Sony Worldwide Studios exec Shuhei Yoshida has re-iterated that there will be no hardware-based used game policy on PlayStation 4, following comments by Jack Tretton that suggested third party publishers could somehow work in online restrictions.
In reality, Yoshida clarified that the online and used game policy for PlayStation 4 will be exactly the same as that for PlayStation 3. The only change? Sony will be discontinuing its Online Passes for first party games, and will expect third parties to do the same. Instead, PS4 online multiplayer will be locked behind a PlayStation Plus subscription.
"What [Jack Tretton] talked about [on GameTrailers] is with the offline portion, there's no difference from PS3 - in that every game is playable on PS4," Yoshida said to CVG
. "In terms of just getting access of multiplayer online, it's now taken care of at a platform level by PS Plus.
"Our first party titles had the online pass on PS3 and Vita. We are not doing [that] on PS4 because of that platform level [PS Plus requirement]. It's the same for third parties; when it comes to just giving you access to online multiplayer, it's PS Plus going forward."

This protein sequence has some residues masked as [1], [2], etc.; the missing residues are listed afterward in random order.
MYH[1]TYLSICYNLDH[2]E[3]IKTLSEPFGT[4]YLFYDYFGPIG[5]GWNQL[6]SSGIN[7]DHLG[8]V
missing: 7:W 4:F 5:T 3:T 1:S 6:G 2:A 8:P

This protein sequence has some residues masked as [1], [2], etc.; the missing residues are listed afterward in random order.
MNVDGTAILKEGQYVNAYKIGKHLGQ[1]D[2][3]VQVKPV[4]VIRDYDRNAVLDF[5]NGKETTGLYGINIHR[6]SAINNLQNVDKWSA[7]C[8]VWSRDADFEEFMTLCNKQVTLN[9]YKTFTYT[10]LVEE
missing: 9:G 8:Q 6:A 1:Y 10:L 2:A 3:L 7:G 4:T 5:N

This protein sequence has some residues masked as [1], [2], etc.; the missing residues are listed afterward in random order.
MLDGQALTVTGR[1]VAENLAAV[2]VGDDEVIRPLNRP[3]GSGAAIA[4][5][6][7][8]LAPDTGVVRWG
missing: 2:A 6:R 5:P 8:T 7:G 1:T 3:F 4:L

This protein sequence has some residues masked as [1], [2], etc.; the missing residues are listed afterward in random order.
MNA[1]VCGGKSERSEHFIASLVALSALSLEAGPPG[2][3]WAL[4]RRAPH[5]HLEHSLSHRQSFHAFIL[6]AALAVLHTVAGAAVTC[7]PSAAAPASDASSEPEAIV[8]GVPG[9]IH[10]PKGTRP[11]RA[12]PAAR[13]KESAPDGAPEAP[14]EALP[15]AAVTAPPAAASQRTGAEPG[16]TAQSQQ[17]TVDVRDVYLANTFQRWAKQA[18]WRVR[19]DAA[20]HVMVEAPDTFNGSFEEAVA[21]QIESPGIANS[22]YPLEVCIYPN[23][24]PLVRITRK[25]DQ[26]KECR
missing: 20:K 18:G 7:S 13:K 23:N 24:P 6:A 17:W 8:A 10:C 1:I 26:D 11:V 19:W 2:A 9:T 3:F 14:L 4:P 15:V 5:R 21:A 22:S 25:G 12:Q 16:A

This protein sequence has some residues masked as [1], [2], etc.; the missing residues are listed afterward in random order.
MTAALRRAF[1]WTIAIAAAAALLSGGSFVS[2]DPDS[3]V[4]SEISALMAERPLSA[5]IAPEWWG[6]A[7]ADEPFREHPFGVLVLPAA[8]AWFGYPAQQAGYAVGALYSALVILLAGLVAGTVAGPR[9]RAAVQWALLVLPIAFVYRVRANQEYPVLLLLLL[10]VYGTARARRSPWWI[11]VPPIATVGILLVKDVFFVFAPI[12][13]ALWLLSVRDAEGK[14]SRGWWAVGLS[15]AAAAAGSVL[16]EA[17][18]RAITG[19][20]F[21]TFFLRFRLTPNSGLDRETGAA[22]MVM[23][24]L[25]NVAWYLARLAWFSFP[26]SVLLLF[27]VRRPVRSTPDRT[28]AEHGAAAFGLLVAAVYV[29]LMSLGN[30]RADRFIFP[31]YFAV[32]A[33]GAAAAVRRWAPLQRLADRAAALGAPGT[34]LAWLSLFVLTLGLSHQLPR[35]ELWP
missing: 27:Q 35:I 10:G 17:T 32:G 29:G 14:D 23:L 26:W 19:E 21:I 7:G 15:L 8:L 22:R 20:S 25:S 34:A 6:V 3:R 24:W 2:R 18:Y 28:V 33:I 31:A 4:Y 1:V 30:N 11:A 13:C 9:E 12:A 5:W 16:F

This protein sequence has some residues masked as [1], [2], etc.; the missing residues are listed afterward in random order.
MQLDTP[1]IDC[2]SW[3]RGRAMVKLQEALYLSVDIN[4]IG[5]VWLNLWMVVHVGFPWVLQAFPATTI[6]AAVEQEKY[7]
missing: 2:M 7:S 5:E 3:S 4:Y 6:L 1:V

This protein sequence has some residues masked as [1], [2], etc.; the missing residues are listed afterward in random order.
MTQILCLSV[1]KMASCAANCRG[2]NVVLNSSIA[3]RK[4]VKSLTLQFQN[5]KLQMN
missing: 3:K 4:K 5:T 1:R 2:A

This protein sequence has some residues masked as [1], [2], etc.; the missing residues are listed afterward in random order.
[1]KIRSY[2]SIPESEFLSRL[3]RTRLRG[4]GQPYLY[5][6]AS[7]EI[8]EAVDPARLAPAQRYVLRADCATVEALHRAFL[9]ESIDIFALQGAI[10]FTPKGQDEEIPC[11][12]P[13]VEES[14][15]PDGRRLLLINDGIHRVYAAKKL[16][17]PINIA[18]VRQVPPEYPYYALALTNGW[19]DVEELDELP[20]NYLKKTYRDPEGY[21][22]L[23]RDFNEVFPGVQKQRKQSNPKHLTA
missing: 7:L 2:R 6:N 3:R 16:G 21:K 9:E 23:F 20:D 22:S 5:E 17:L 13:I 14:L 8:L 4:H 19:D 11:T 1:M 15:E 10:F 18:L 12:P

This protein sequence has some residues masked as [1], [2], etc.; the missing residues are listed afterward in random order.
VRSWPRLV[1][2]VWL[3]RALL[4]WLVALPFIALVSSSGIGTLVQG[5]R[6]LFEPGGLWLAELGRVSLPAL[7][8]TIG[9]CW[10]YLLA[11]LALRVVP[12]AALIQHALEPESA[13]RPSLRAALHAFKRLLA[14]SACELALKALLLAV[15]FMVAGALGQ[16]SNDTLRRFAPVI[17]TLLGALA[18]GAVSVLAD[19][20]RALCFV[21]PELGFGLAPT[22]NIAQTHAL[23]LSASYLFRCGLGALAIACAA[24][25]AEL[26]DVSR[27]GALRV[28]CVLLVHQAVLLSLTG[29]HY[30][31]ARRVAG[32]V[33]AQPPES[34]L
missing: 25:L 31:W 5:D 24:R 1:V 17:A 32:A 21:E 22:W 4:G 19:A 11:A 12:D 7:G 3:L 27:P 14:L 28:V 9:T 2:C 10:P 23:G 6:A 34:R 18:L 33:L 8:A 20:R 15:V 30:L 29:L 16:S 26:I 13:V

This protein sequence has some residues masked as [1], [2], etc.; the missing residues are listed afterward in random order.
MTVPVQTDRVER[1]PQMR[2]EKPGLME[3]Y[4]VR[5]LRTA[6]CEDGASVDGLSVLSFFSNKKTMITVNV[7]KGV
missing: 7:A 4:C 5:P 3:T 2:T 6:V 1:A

Tretton was on record during a GameTrailers interview saying that "The DRM decision is going to have to be answered by the third parties, it's not something we're going to control, or dictate, or mandate, or implement." But it's been made clear that the SCEA head was simply referring to redemption codes and online passes that have been in use this past generation. Sony has no hardware-level online checks or used game restriction technology in the PS4.
But why still let publishers include online passes in the first place? Yoshida explains. "There are lots of different reasons. One is that publishers are providing the network services. The simplest example is an MMO; you have a huge community and your constantly adding content... It's an online service. It doesn't make sense that a disc gives you access to all of the online service forever, right?
"Another example is games that have content DLC included in a season pass. Outside of just giving access to multiplayer, it's at publishers' discretion to come up with a new business model and offer to consumers."
So, no need to panic. False alarm, everyone. Check out the rest of the CVG interview here